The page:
Amanda Eggert and her husband loved their Green Valley Ranch home when they bought it in December 2016.

“We were so excited. It was New Year's Eve the night that we closed,” Eggert said. “We were like, ‘Oh, a new year. We're getting married this next year. It's so awesome; it's so cool.’”

But now Eggert asks her husband to check the mailbox when he gets home from work because she’s too afraid of what might be waiting inside.

The newlywed couple is waiting on a “notice of violation” from the City of Denver telling them when to sell their house and for how much.

The Eggerts, like their neighbor who 9NEWS interviewed earlier this month, bought a home that’s supposed to be part of Denver’s affordable housing program.

Those houses are supposed to be price-controlled for 20 years.

In Denver's current housing market, they'd have to sell to qualifying buyers at a price tens of thousands of dollars below market value.

The restriction on Eggert's home won't lift until 2024. And they aren’t the only ones.

After 9NEWS began compiling a list of the homes affected, Office of Economic Development spokesman Derek Woodbury revealed Tuesday that the city believes 300 homes in the program may be "out of compliance."

Before that admission, 9NEWS talked to more than 20 homeowners who said they also had no idea they were buying an income-restricted home. A handful are owned by rental companies despite the fact that the deed restriction bans renting the homes to tenants.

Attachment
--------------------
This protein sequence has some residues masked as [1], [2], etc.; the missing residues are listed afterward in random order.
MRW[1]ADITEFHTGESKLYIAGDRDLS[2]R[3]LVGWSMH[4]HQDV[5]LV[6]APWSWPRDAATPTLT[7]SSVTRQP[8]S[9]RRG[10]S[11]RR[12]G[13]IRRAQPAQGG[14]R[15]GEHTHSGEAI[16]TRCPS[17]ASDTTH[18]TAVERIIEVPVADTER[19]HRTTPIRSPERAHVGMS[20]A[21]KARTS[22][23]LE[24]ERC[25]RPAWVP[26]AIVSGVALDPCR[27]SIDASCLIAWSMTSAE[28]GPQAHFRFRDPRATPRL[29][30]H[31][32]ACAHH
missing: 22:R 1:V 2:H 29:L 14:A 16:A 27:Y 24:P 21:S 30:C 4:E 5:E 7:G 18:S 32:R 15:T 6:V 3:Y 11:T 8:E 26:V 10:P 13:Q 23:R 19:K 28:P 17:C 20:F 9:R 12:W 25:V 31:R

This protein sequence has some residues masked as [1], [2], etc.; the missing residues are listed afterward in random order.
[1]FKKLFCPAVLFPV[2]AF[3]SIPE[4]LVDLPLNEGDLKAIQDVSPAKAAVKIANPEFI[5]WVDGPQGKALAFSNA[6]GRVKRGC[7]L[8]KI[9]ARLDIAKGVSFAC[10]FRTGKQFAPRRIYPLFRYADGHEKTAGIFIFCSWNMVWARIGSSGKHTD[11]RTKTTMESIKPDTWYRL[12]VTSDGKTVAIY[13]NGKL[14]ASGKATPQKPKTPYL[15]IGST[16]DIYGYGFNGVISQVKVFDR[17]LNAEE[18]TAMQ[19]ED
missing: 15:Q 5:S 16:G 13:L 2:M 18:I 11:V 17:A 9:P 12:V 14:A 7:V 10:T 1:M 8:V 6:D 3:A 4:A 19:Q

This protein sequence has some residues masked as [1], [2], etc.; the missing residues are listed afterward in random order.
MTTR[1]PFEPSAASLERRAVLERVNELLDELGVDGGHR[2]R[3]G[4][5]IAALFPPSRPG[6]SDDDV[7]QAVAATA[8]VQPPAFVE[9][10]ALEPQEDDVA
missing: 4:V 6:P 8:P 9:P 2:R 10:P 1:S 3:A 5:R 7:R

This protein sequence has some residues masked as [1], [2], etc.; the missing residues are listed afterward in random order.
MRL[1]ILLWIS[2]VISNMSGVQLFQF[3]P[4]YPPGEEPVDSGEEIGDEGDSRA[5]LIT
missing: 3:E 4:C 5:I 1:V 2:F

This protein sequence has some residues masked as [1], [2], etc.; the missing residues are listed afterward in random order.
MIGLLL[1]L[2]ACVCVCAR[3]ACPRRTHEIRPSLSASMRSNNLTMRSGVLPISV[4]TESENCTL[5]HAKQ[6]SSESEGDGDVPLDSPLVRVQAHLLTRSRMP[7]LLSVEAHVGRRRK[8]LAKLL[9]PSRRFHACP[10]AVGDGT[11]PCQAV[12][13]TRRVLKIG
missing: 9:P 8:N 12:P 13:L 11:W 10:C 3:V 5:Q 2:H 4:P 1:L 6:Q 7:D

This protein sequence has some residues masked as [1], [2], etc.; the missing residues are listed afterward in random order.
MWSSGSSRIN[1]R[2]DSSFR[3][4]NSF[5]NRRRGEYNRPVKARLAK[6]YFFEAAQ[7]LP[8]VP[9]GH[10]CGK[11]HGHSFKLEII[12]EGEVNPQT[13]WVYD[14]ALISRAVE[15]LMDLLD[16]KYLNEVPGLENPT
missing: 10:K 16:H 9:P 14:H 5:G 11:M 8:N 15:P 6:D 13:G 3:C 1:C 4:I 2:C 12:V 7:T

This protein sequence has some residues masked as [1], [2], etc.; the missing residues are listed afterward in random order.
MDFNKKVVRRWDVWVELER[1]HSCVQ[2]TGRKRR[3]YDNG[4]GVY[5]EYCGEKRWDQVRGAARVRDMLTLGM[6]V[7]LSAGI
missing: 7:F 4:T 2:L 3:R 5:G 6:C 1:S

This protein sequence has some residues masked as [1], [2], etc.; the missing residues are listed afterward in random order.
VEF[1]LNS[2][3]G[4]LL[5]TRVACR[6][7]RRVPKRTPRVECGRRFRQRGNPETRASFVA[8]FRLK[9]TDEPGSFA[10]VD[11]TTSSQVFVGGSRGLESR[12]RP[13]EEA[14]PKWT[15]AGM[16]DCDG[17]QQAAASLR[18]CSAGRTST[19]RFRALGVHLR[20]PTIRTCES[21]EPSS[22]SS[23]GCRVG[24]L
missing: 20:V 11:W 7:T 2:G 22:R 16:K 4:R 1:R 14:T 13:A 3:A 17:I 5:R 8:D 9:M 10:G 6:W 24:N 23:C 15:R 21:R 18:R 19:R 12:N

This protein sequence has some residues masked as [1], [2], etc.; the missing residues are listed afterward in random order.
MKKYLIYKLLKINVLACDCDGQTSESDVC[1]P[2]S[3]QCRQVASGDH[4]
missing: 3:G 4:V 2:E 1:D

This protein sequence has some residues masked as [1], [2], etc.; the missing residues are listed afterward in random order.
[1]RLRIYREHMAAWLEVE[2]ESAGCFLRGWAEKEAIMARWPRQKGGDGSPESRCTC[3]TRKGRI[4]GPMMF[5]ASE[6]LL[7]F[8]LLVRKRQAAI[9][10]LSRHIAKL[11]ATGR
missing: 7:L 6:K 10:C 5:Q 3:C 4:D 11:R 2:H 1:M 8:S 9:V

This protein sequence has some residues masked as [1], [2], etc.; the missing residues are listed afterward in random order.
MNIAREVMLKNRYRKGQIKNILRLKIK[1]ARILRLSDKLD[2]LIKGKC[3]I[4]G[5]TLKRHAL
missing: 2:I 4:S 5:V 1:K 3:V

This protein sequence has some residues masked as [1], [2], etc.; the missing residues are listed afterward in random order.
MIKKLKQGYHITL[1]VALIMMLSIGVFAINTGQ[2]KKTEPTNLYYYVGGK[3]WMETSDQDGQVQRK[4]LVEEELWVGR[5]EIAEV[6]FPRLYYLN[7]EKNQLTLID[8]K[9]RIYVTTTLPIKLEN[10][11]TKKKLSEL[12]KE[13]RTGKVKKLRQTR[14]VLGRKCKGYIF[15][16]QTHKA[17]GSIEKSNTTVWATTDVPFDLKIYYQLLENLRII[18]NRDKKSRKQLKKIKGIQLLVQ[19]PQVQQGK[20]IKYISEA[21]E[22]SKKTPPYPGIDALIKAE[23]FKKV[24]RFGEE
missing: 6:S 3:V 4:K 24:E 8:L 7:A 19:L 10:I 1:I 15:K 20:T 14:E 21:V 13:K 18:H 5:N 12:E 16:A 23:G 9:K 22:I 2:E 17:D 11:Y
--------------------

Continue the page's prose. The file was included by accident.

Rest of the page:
“Suspected issues range from possible rental situations, to improper transfer of the property to an estate, trust, LLC or non-income-verified buyer, to acquisition of the property by a non-income-verified buyer,” Woodbury wrote in an email.

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In January, owners of homes in the program started receiving letters that the city says was meant as a reminder of the restrictions. That’s how many of the homeowners who unintentionally bought restricted homes-- including the Eggerts-- found out.

Woodbury told 9NEWS the city doesn’t want to force people out of their homes, but it also has a interest in keeping these properties in the affordable housing program to help lower-income buyers.

“We are in the process of reaching out to homeowners regarding all suspected issues within approximately the next week,” Woodbury said.

The city didn't commit to keeping the homeowners in their houses, but did tell us that it's "considering a non-traditional approach in order to give individuals ample time to bring their property into compliance.”

Eggbert wants to keep her home or at least get the difference between its current market value and the city's maximum sale price, which she figures is about $60,000 lower.

If they can’t recoup that money, the couple will likely stop being homeowners, return to renting and save for another down payment.

“They need to make sure that they’re not forcing their citizens out of homes; people who worked really hard to get there … ,” Eggbert said. “It’s not the right thing to do.”